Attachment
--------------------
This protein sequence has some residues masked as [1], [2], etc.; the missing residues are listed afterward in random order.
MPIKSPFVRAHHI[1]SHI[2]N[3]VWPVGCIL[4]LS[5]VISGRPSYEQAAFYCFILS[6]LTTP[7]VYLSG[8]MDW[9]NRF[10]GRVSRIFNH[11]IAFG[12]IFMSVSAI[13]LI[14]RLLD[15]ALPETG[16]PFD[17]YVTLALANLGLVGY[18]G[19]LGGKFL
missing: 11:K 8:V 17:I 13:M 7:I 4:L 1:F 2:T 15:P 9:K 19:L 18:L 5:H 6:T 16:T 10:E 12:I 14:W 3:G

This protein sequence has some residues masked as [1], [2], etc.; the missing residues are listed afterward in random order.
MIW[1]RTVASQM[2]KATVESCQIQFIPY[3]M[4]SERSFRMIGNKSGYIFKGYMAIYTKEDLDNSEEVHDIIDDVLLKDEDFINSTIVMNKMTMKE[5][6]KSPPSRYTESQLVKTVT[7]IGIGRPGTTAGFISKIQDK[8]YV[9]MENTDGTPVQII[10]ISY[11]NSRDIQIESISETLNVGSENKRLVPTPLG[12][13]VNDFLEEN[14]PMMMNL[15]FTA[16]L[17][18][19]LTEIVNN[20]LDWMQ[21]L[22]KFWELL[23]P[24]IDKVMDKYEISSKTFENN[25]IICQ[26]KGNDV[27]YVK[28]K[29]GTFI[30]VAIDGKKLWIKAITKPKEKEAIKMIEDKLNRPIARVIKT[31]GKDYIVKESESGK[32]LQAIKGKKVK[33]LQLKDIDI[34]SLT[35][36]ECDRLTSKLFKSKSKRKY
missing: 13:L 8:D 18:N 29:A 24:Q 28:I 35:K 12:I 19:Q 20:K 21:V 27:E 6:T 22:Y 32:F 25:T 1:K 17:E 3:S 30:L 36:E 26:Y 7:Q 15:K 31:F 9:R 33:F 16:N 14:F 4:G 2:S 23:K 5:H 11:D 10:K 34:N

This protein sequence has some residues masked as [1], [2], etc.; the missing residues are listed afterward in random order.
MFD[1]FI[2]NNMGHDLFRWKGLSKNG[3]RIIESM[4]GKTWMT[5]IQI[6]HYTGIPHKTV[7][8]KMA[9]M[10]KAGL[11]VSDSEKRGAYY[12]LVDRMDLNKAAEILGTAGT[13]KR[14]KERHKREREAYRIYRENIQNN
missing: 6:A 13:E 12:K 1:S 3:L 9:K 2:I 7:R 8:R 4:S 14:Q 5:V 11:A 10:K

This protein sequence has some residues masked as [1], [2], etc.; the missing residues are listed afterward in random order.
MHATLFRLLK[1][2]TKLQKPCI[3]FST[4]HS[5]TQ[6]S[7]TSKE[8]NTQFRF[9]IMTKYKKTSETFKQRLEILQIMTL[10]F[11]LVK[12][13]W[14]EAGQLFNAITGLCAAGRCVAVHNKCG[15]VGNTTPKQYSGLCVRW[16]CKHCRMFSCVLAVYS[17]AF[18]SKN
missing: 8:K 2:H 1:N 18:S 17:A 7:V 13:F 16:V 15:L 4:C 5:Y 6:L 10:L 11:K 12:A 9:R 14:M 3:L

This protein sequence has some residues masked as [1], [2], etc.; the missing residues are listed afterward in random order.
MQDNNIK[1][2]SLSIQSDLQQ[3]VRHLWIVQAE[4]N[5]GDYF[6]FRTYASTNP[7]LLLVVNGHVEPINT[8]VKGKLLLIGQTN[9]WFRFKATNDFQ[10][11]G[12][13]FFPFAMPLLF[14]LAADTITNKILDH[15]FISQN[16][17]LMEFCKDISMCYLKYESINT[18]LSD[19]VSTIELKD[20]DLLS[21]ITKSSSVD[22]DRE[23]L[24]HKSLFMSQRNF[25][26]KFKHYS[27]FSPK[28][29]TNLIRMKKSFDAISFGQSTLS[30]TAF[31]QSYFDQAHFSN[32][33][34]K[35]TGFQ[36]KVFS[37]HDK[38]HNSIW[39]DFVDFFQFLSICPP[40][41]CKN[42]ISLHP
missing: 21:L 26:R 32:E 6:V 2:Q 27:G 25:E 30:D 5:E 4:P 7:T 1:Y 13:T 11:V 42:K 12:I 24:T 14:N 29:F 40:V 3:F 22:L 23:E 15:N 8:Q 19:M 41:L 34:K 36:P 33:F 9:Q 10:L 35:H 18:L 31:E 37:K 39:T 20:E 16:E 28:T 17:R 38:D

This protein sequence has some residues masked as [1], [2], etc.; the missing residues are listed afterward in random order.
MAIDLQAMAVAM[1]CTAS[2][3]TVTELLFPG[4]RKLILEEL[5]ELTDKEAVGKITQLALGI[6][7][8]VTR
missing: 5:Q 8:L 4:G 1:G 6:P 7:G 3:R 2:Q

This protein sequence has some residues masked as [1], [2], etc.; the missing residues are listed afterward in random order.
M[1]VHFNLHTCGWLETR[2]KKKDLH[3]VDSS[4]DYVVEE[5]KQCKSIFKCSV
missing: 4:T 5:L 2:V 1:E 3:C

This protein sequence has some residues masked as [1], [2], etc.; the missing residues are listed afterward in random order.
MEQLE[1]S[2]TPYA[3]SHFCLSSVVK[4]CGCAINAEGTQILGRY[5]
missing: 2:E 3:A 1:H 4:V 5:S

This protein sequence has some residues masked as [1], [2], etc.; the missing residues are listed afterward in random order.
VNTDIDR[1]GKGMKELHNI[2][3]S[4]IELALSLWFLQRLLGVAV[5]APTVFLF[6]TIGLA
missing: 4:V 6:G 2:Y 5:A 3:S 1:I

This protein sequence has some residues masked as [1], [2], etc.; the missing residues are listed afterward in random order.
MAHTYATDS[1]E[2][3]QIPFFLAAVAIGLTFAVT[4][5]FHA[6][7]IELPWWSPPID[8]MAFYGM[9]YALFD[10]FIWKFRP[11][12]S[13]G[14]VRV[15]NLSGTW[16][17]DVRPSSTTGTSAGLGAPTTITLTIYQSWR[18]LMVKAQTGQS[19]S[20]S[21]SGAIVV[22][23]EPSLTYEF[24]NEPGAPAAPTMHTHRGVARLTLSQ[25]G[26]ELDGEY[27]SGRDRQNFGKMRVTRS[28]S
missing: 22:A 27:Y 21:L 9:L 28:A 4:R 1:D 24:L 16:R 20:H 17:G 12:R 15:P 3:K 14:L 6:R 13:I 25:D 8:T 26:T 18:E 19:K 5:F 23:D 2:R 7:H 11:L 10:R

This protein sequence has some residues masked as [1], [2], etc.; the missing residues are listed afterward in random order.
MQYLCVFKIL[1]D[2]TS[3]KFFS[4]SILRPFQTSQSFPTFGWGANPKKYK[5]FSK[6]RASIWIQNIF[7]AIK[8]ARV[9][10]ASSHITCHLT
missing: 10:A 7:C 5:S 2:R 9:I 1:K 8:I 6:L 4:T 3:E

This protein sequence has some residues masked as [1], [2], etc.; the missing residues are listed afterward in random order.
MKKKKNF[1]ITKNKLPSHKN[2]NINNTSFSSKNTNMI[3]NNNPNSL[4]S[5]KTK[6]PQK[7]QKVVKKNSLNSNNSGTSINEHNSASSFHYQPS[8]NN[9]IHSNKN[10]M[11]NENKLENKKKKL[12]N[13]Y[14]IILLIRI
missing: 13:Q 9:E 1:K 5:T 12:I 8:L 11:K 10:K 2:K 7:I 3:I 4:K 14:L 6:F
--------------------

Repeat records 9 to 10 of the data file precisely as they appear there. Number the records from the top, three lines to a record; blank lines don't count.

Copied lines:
This protein sequence has some residues masked as [1], [2], etc.; the missing residues are listed afterward in random order.
VNTDIDR[1]GKGMKELHNI[2][3]S[4]IELALSLWFLQRLLGVAV[5]APTVFLF[6]TIGLA
missing: 4:V 6:G 2:Y 5:A 3:S 1:I

This protein sequence has some residues masked as [1], [2], etc.; the missing residues are listed afterward in random order.
MAHTYATDS[1]E[2][3]QIPFFLAAVAIGLTFAVT[4][5]FHA[6][7]IELPWWSPPID[8]MAFYGM[9]YALFD[10]FIWKFRP[11][12]S[13]G[14]VRV[15]NLSGTW[16][17]DVRPSSTTGTSAGLGAPTTITLTIYQSWR[18]LMVKAQTGQS[19]S[20]S[21]SGAIVV[22][23]EPSLTYEF[24]NEPGAPAAPTMHTHRGVARLTLSQ[25]G[26]ELDGEY[27]SGRDRQNFGKMRVTRS[28]S
missing: 22:A 27:Y 21:L 9:L 28:A 4:R 1:D 24:L 16:R 20:H 17:G 12:R 15:P 3:K 14:L 6:R 13:I 25:D 8:T 26:T 18:E 19:K 5:F 23:D 2:R 7:H 11:L 10:R